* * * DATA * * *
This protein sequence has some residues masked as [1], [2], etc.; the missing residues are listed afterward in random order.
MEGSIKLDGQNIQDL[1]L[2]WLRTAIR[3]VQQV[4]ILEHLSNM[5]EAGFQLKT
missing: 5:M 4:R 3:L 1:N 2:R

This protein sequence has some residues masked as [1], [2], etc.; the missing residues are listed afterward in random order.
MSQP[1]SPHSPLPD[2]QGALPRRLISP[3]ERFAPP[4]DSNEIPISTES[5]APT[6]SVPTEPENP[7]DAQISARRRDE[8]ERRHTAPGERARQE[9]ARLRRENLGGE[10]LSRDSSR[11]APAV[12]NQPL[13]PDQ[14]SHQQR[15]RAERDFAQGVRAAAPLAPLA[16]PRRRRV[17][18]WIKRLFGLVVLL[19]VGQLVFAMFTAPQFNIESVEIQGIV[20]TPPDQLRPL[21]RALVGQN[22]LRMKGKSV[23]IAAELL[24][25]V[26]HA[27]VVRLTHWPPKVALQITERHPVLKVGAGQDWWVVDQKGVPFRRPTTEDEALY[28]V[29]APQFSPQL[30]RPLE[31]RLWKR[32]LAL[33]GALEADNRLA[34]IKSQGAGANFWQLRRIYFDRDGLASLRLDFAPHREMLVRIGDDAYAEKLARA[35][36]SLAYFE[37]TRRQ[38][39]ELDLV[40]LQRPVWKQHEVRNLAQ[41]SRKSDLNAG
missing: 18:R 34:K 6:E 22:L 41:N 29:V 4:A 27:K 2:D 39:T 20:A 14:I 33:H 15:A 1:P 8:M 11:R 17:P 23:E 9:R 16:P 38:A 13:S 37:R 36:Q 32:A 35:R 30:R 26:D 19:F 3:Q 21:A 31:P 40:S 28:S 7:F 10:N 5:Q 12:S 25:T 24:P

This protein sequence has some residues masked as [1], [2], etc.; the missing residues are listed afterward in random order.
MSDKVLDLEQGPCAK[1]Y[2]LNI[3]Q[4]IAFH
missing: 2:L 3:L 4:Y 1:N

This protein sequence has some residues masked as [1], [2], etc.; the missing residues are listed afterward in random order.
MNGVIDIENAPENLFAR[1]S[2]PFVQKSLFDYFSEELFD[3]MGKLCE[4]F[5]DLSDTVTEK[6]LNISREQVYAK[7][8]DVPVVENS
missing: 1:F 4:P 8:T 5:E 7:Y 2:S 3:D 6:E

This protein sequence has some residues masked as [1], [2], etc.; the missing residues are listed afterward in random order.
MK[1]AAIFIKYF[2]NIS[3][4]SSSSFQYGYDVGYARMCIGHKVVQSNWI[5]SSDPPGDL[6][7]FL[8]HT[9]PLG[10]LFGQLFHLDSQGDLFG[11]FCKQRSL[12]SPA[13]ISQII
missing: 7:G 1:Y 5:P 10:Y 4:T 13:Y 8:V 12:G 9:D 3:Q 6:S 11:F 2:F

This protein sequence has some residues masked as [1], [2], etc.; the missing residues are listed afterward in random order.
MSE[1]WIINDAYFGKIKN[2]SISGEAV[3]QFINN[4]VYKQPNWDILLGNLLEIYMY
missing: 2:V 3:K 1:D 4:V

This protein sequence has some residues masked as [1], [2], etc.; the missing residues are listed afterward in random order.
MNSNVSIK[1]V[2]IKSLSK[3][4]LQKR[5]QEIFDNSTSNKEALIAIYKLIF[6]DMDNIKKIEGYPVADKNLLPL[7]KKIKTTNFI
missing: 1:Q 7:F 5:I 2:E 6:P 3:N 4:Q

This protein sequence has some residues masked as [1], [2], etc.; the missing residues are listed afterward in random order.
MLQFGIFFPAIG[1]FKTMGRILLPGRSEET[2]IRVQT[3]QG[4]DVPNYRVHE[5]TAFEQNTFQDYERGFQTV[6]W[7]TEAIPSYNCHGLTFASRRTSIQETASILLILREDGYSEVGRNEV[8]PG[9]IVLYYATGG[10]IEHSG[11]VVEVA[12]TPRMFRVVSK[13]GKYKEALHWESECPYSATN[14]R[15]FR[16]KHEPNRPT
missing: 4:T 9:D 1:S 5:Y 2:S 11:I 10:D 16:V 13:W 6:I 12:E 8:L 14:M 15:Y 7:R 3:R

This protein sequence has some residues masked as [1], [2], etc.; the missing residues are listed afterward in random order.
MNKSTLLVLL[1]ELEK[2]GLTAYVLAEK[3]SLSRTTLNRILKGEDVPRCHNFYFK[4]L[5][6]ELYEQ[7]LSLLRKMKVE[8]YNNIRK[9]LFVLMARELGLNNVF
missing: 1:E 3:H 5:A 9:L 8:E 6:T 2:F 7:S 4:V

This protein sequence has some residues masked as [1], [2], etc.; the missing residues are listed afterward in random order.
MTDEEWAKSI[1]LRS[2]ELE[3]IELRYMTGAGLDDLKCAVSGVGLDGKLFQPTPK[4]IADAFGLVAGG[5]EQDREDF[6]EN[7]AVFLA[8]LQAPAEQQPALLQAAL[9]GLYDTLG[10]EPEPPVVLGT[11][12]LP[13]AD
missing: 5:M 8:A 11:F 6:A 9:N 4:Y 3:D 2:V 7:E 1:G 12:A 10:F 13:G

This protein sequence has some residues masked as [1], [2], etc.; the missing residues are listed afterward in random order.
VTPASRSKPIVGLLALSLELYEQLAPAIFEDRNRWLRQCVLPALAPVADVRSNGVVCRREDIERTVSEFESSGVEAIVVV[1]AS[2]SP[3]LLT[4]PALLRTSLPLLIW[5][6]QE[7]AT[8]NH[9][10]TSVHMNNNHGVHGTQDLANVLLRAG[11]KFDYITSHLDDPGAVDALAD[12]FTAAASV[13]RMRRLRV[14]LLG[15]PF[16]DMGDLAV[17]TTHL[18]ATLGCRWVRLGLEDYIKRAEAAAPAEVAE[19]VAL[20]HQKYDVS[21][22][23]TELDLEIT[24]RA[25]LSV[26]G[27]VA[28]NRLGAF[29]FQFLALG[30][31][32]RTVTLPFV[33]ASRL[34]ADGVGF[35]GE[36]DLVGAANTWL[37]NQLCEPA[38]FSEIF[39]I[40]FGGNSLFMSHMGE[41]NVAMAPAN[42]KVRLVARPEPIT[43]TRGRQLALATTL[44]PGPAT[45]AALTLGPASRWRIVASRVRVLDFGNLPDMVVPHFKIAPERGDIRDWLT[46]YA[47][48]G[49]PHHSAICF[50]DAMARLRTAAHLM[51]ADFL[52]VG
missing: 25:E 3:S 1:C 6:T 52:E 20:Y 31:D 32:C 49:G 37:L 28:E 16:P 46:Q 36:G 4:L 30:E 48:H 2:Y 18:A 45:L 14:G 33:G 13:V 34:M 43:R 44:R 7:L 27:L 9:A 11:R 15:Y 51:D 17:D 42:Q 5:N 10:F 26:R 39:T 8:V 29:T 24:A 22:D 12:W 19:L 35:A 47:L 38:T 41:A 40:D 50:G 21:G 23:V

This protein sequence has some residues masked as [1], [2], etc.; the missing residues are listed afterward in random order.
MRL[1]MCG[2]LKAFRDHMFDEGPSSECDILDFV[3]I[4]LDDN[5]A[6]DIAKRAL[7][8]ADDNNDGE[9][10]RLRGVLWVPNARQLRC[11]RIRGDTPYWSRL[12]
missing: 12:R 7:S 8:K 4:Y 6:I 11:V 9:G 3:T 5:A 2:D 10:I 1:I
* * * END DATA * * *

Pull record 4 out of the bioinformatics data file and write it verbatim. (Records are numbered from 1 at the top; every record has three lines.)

This protein sequence has some residues masked as [1], [2], etc.; the missing residues are listed afterward in random order.
MNGVIDIENAPENLFAR[1]S[2]PFVQKSLFDYFSEELFD[3]MGKLCE[4]F[5]DLSDTVTEK[6]LNISREQVYAK[7][8]DVPVVENS
missing: 1:F 4:P 8:T 5:E 7:Y 2:S 3:D 6:E